The Washington Post’s Paul Farhi makes it clear that the internal NBC rebellion against the suspended Brian Williams occurred back in February, at the height of the scandal. “Sentiments may have calmed down … since,” he writes. Considering the embarrassing revelations in a recent Vanity Fair article covering the scandal, that’s hard to believe. Tempers may have calmed, sure, the resolve is likely the same:
One person who attended the Washington meeting described the overall tone as a “bloodbath” for Williams. But another news employee tempered that characterization, describing the atmosphere merely as “very raw” and colleagues as “shocked.” The individuals spoke on the condition of anonymity because they were not authorized to speak publicly.
In any case, the bureau staff offered a strong rebuke of Williams, whose troubles were still fresh in the news at the time. Among those who spoke against him were two of the network’s on-air correspondents, attendees said.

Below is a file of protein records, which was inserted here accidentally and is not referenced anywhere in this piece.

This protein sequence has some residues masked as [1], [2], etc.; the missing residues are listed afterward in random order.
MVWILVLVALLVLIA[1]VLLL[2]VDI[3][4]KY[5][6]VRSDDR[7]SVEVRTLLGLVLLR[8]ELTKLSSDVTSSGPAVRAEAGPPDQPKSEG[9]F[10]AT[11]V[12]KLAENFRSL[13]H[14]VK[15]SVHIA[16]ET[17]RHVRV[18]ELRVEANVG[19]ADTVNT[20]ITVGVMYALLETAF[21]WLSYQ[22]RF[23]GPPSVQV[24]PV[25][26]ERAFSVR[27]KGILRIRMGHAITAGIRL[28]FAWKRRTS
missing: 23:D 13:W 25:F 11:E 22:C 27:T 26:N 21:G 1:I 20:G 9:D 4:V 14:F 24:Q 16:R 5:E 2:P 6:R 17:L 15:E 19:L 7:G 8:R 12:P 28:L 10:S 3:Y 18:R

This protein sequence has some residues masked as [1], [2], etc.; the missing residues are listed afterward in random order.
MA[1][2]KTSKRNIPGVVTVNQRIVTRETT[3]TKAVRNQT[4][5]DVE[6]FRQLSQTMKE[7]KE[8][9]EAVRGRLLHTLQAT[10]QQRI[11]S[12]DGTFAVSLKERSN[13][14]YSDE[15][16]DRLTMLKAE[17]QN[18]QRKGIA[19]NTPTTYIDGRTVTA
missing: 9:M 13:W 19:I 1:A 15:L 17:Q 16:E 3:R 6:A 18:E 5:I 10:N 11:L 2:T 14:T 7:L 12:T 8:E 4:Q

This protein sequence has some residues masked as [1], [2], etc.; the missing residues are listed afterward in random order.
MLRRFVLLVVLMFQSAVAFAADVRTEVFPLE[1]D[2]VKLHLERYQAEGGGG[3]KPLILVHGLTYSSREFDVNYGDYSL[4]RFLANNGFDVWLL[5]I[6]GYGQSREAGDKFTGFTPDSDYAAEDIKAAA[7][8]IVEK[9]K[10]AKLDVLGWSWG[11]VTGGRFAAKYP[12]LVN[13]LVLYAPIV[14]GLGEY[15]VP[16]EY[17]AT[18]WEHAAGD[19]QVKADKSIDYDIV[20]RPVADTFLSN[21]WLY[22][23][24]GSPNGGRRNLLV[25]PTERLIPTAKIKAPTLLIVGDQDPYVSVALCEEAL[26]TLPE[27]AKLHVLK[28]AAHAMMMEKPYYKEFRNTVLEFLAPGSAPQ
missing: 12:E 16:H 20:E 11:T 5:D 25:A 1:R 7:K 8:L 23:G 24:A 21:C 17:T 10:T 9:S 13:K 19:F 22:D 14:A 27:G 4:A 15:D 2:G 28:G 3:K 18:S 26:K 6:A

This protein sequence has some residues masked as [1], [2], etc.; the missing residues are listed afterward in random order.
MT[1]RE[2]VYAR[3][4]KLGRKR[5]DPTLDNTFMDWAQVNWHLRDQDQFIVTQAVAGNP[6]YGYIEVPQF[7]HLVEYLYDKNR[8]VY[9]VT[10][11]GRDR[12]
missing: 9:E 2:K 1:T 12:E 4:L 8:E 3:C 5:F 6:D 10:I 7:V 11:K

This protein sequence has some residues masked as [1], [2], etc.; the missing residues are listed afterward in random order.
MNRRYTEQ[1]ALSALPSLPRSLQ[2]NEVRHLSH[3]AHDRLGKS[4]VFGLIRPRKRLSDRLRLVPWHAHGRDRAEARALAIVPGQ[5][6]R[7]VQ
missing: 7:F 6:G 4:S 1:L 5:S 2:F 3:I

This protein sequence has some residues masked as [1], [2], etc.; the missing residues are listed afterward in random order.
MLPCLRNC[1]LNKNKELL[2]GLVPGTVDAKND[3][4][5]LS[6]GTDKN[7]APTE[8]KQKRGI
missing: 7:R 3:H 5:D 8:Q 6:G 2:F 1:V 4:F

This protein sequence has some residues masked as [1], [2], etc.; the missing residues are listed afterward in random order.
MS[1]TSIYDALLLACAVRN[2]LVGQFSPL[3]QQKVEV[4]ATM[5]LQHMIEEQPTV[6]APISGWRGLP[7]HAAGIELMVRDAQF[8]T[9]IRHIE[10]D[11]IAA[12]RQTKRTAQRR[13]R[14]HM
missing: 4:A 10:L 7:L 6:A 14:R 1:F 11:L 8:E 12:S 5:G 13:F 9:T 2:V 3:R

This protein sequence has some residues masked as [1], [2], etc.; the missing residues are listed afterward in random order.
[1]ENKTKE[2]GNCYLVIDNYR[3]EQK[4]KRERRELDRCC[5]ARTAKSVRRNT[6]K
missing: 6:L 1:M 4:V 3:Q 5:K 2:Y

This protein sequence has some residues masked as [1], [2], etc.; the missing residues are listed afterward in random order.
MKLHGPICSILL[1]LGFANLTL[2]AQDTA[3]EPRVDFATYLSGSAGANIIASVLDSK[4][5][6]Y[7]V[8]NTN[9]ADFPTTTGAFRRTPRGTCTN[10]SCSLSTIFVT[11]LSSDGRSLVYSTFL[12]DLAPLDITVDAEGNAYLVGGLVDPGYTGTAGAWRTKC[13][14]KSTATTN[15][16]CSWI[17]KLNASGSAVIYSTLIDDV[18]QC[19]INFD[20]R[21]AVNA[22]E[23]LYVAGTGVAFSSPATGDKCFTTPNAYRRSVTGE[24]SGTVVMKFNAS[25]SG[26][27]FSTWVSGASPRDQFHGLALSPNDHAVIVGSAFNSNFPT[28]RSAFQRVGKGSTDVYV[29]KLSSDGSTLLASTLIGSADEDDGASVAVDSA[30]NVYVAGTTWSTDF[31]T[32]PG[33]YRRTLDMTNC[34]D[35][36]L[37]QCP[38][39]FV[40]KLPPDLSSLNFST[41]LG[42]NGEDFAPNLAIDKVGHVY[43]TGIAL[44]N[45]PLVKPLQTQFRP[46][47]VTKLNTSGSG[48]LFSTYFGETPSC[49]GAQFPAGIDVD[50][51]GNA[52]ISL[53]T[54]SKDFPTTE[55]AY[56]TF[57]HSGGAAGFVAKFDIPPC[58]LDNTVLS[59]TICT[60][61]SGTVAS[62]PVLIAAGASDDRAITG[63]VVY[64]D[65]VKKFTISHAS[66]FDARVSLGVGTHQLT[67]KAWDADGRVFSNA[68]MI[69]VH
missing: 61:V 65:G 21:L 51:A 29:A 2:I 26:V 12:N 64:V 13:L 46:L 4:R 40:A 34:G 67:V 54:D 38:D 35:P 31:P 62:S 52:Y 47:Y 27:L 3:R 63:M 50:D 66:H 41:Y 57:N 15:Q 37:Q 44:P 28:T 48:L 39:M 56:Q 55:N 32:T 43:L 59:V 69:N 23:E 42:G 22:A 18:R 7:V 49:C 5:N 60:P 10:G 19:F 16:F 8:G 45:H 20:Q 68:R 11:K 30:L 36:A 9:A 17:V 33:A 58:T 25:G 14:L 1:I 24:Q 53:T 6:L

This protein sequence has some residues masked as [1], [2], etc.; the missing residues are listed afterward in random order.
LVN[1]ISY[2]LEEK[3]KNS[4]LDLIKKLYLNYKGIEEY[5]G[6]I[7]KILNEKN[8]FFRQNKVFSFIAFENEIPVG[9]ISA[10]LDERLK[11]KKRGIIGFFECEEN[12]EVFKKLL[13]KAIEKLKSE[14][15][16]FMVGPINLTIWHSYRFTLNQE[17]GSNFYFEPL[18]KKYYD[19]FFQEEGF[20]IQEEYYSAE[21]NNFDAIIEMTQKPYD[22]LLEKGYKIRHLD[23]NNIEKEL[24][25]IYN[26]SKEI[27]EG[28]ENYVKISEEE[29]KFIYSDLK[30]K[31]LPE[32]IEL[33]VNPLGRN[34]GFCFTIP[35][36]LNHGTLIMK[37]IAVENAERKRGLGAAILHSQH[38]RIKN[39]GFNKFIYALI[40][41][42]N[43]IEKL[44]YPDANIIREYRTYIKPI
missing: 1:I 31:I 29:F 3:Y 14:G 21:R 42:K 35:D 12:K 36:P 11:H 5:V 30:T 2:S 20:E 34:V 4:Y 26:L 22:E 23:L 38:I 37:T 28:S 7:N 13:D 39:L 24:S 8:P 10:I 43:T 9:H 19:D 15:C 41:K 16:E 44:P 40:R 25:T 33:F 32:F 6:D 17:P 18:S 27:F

The journalists told Turness that the scandal had made them embarrassed to deal with their sources and to identify themselves as NBC News employees. Turness, a British TV news executive who was hired by NBC two years ago, listened attentively but made no specific commitments, the attendees said.
Williams is currently in the middle of a six month suspension. There have been all kinds of reports claiming he’ll be back and that he won’t be back. No one with any knowledge of NBC News believes either side. We all know that the final decision will come down to whether or not the return of Brian Williams helps or hurts NBC’s political agenda.
If Williams can help get Hillary Clinton elected and further the overall NBC cause of empowering the federal government, he will be back. If his return harms that cause, he will not be back.
This question will be pondered and focus grouped. It is the only thing that matters to NBC News. It is the only thing that will decide the fate of a disgraced anchor man.
Follow John Nolte on Twitter @NolteNC